Jackie Chan is planning to donate half of his money to charity after he passes away because he feels that his only son should be capable enough to earn his own wealth by the time he dies.
According to the actor, “If he is capable, he can make his own money.
If he is not, then he will just be wasting my money.”
Chan has always been known for his dedication to philanthropic work, having started the Jackie Chan Charitable Foundation back in 1988.
His foundation offers scholarships and medical services, assists with natural disasters, and helps with widespread medical emergencies for Hong Kong residents.
The Jackie Chan Charitable Foundation focuses on helping the less fortunate communities in China by raising millions of dollars for education and building a dozen schools since its founding.
The foundation has also donated warm clothing and wheelchairs for the elderly.
Jackie Chan also founded the Dragon Heart Foundation in October of 2002, which is an organization that focuses on offering better life opportunities to citizens of all ages across Europe and Africa.
The Dragon Heart Foundation has massive goals, including alleviating poverty and offering proper social support to the elderly.
It also offers funding to allow young people under the age of 25 to have access to healthy recreational activities that they couldn’t normally afford.
Some of the organization’s most recent projects have been offering a disability accessible martial arts class in London, delivering food parcels to the United Kingdom’s most unemployed city, funding a day camp for the elderly in the Netherlands, and helping fulfill the basic and educational needs for orphans of Rwanda.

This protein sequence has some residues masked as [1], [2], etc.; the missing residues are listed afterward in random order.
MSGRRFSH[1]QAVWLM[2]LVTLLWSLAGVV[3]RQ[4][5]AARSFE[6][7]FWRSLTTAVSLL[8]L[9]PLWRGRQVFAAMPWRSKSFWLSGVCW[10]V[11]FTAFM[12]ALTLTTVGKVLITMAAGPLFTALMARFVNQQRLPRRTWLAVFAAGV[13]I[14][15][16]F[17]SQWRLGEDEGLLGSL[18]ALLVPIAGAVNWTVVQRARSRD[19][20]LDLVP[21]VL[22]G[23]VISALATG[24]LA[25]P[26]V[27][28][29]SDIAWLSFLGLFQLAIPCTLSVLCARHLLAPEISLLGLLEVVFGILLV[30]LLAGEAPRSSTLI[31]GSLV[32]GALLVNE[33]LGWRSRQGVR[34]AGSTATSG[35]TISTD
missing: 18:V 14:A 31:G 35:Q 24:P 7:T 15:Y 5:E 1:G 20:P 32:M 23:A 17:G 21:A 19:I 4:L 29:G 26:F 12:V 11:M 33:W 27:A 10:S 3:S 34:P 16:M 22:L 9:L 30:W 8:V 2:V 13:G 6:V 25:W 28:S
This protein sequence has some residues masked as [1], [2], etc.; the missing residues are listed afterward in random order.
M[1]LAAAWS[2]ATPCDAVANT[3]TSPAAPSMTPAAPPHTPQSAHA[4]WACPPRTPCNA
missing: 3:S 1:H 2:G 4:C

The Dragon Heart Foundation is hoping to help connect people who have struggled similarly while also giving them a place to heal and achieve their needs.
Did Jackie Chan Have A Heart Attack?
No, Jackie Chan has never had a heart attack or been at risk of dying, despite the rumors that began randomly surrounding the actor in 2011.
That year there was an internet hoax that took the world by storm and used the hashtag “#RIPJackieChan.”
Shortly after the rumors began to get out of control, Chan took to Facebook to assure his fans that he was completely fine and was simply busy working on his next movie.
To prove that he was okay, the actor posted a photo of himself from the Japan Relief Concert Press Conference from the week prior.
The only near-death experience that Jackie Chan endured during his decades in the film industry occurred on the set of the 1987 film Armour of God.
Chan went to leap from a cliffside into a tree, but on his second attempt of the stunt, he fell straight back and smashed his head into a rock.
This resulted in a piece of bone being pushed into his brain and caused him to go into a coma for seven days.
They were filming in Yugoslavia, and the crew was afraid that Chan was going to die, but Chan was able to make it out alive.
It was that injury that taught Jackie Chan that he needed to be careful if he wanted to continue being able to do his own stunts.
Other than this moment, Chan claims to be in excellent health and as capable of filmmaking as ever.